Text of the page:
Hillary Clinton, economic populist?

In her acceptance speech, Clinton often sounded like a certain democratic socialist senator...

Hillary Clinton gives her convention speech.
(Image credit: NICHOLAS KAMM/AFP/Getty Images)

PHILADELPHIA – On Thursday, the final day of the Democratic National Convention, the speeches seesawed madly between ideological perspectives: from a left-wing preacher to a Muslim father of a slain soldier to a bunch of police officers to a bunch of soldiers, and eventually, to Clinton herself.

It raised a real question about what sort of speech Clinton would give. But when it came to economic policy, Clinton planted her flag firmly in the left half of the political spectrum, delivering a set of ideas that would not have sounded out of place coming from her primary opponent, Bernie Sanders.

This was a very good and encouraging preview of how the Democrats are going to contest the general election.

Subscribe to The Week

Escape your echo chamber. Get the facts behind the news, plus analysis from multiple perspectives.


Sign up for The Week's Free Newsletters

From our morning news briefing to a weekly Good News Newsletter, get the best of The Week delivered directly to your inbox.

From our morning news briefing to a weekly Good News Newsletter, get the best of The Week delivered directly to your inbox.

Sign up

Throughout the primary, Clinton-supporting liberals have met Sanders' dark economic picture of a rigged economy with arguments that actually, the economy is doing quite well. But as economist Joseph Stiglitz explained at a Roosevelt Institute event earlier in the day, Sanders' perspective is broadly correct. "An awful lot of people aren't doing very well," he said. Median wages have barely budged in two decades — and "the median income of a full-time male worker is lower than it was 42 years ago."

The key, explained pollster Stan Greenberg, is to frame a reasonably aggressive economic agenda in a Sanders-style fashion. A "rewrite the rules" approach containing a forthright acknowledgment that the economy is not working well for huge numbers of Americans sways far more people than a "build on the progress" approach touting the last eight years of economic achievements — even when the actual policies advocated are exactly identical.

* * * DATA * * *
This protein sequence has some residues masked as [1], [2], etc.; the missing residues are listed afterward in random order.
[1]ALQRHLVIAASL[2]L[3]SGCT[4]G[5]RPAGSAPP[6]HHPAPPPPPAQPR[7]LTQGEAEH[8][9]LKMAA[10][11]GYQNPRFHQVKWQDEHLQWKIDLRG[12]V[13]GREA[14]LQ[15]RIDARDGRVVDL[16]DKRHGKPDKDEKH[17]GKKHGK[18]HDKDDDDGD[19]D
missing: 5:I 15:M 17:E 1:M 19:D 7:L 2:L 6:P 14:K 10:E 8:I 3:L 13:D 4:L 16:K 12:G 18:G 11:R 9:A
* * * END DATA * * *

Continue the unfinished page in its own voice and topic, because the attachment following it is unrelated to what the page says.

Clinton's speech followed this overall formula almost exactly. She argued that while there had been much improvement since President Obama took office, "we're still facing deep-seated problems that developed long before the recession and have stayed with us through the recovery. ... I've heard from so many of you who feel like the economy just isn't working. Some of you are frustrated — even furious. And you know what? You're right."

Following that Sanders-friendly rhetoric, she laid out her economic agenda. She said her "primary mission" will be to create more opportunity with "good jobs and rising wages," endorsed a constitutional amendment to overturn Citizens United, slammed Wall Street for wrecking the economy, pushed for corporate profit-sharing with workers, denounced "unfair trade deals," and called for expanding Social Security and equal pay across genders. She called for huge infrastructure investment, debt-free public college, and also non-college worker training because "a four-year degree should not be the only path to a good job." Finally, she called for expanded credit to small businesses, paid family leave, and affordable child care.

How to pay for it? Tax raises on the rich.

Given the overall tenor of the Democratic primary, and Clinton's previous attempts to cater to conservatives, these economic promises were far, far more left-wing than I was expecting from Clinton. Such policies would not have sounded out of place in Sanders' mouth. If Clinton could get all that through, she would without question go down in history as a massive progressive success on domestic policy — far more so than her husband, as it happens.

By her own admission, Clinton is no oratorical wizard. But this was a strong speech, one of the best of the whole convention — and the section on the economy was the best-received. It does not guarantee she will actually pursue such policy as president, nor that she would be able to pass it if she were to try. But given the evidence suggesting it makes for good politics, and the need to confront Donald Trump's nationalist anti-trade diatribes, it might just happen.

Continue reading for free

We hope you're enjoying The Week's refreshingly open-minded journalism.

Subscribed to The Week? Register your account with the same email as your subscription.

Ryan Cooper

Ryan Cooper is a national correspondent at TheWeek.com. His work has appeared in the Washington Monthly, The New Republic, and the Washington Post.